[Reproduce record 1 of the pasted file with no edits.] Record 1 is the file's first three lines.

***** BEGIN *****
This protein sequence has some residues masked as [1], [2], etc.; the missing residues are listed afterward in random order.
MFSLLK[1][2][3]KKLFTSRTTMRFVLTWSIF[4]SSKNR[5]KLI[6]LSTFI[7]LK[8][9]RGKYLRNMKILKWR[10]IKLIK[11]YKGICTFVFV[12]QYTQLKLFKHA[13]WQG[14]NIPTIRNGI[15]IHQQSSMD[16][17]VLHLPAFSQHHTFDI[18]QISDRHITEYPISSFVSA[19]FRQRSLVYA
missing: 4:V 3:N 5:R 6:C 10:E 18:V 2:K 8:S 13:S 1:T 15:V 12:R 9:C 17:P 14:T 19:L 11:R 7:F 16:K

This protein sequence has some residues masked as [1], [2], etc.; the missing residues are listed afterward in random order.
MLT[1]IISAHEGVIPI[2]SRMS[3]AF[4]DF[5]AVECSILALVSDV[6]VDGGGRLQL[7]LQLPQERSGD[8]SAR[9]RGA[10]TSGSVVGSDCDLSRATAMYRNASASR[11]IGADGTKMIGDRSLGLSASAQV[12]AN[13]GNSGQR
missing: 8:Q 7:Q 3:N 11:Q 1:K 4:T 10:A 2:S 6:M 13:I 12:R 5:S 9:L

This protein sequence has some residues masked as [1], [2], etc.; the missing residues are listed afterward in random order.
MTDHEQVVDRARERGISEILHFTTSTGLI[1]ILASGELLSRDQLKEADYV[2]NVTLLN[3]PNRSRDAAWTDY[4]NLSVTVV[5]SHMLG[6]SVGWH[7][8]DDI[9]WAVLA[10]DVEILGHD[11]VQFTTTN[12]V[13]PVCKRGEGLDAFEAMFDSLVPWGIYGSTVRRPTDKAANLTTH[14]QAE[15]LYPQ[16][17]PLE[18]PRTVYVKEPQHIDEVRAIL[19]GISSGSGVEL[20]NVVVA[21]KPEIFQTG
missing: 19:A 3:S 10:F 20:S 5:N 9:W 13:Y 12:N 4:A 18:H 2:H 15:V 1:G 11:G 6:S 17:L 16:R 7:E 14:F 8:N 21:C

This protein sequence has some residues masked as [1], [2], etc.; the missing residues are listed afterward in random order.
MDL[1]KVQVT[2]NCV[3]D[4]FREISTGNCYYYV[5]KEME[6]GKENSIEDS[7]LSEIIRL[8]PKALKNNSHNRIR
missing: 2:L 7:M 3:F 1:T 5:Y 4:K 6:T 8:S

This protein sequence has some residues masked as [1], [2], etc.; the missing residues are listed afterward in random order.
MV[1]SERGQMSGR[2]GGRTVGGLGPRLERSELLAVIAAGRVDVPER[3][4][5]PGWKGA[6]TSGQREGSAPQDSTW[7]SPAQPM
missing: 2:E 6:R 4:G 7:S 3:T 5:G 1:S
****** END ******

This protein sequence has some residues masked as [1], [2], etc.; the missing residues are listed afterward in random order.
MFSLLK[1][2][3]KKLFTSRTTMRFVLTWSIF[4]SSKNR[5]KLI[6]LSTFI[7]LK[8][9]RGKYLRNMKILKWR[10]IKLIK[11]YKGICTFVFV[12]QYTQLKLFKHA[13]WQG[14]NIPTIRNGI[15]IHQQSSMD[16][17]VLHLPAFSQHHTFDI[18]QISDRHITEYPISSFVSA[19]FRQRSLVYA
missing: 4:V 3:N 5:R 6:C 10:E 18:V 2:K 8:S 13:S 1:T 15:V 12:R 9:C 17:P 14:T 19:L 11:R 7:F 16:K